This next case is the exact opposite of the above. Unlike the U.K. albums, many tracks that had been released as mono singles were also included on the original American albums. Since in many cases Capitol wanted to hurry up and get another album out and not wait for EMI to prepare a true stereo mix, they created the duophonic (i.e. “fake” stereo) mix to go on the stereo albums. These are really the mono mixes split into two channels with a little tweaking. But they sound nearly the same as the mono mixes. These duophonic mixes have been replaced with the real stereo mixes in the upgraded CDs for each album. This too is a good thing since the duophonic is made from the mono, which is already included in the set. So in this case you now get both the mono and real stereo. Again, how is this a bad thing? It sounds like an improvement to me since you now get both. After all, the real stereo mixes would have been used back then too had Capitol not been in such a greedy hurry to release the albums before receiving the stereo mixes from EMI.
The two reasons given above explain the majority of the “fails” in my earlier comparison. Instead of the stereo and mono matching each other you get two accounts, many of which have differences in them. In my book, two versions of a Beatles song is always better than one.
Except for a very few exceptions the Capitol mixes that were unique to the albums made for the U.S. market have been used in the new set. In cases where they were not, it is usually because of a good reason. For example, many sixties stereo mixes have the vocals way off in the right channel and most of the backing in the left. In the eighties before the U.K. Help! and Rubber Soul albums went on CD for the first time, Beatles producer George Martin remixed the tracks on these albums doing very minimal tweaking and centering up the vocals. These mixes later were included in the 2009 remasters and the songs from these U.K. albums ended up on different albums in the U.S. catalog. These improved mixes have replaced the original stereo mixes and sound largely the same, but better since the vocals are not off to the side of the stereo image. Again – an improvement.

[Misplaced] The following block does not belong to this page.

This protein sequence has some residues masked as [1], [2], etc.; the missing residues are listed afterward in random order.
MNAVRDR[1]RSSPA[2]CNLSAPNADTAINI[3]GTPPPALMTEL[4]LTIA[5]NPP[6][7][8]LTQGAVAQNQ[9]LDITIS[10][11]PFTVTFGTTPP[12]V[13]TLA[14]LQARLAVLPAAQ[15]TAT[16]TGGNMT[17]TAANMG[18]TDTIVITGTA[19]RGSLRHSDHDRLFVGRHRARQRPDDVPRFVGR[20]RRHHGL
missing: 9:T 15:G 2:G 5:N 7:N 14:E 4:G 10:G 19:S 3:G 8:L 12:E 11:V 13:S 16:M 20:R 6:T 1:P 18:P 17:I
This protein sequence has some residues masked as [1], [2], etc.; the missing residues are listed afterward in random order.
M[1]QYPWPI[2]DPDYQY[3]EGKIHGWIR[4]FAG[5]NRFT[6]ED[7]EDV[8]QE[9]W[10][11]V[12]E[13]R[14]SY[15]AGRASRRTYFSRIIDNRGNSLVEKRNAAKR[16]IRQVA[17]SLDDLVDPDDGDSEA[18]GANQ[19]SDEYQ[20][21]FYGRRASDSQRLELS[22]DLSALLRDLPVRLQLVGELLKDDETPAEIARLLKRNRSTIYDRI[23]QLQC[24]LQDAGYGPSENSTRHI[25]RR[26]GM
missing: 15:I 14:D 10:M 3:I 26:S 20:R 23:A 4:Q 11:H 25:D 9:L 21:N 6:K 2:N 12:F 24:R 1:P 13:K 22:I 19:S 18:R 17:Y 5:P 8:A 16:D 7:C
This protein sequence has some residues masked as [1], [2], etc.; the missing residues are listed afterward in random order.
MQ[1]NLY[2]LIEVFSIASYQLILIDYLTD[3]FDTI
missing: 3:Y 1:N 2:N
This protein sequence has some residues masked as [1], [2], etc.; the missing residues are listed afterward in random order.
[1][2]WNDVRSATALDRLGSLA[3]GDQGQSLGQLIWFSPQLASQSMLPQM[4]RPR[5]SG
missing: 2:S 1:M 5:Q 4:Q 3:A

Finally I want to point out that Beatles albums have been improved upon in the past and given wide acclaim by avid Beatles fans. This is no different now. Improvement is a good thing. Here are four examples of Beatles albums improved upon in the past.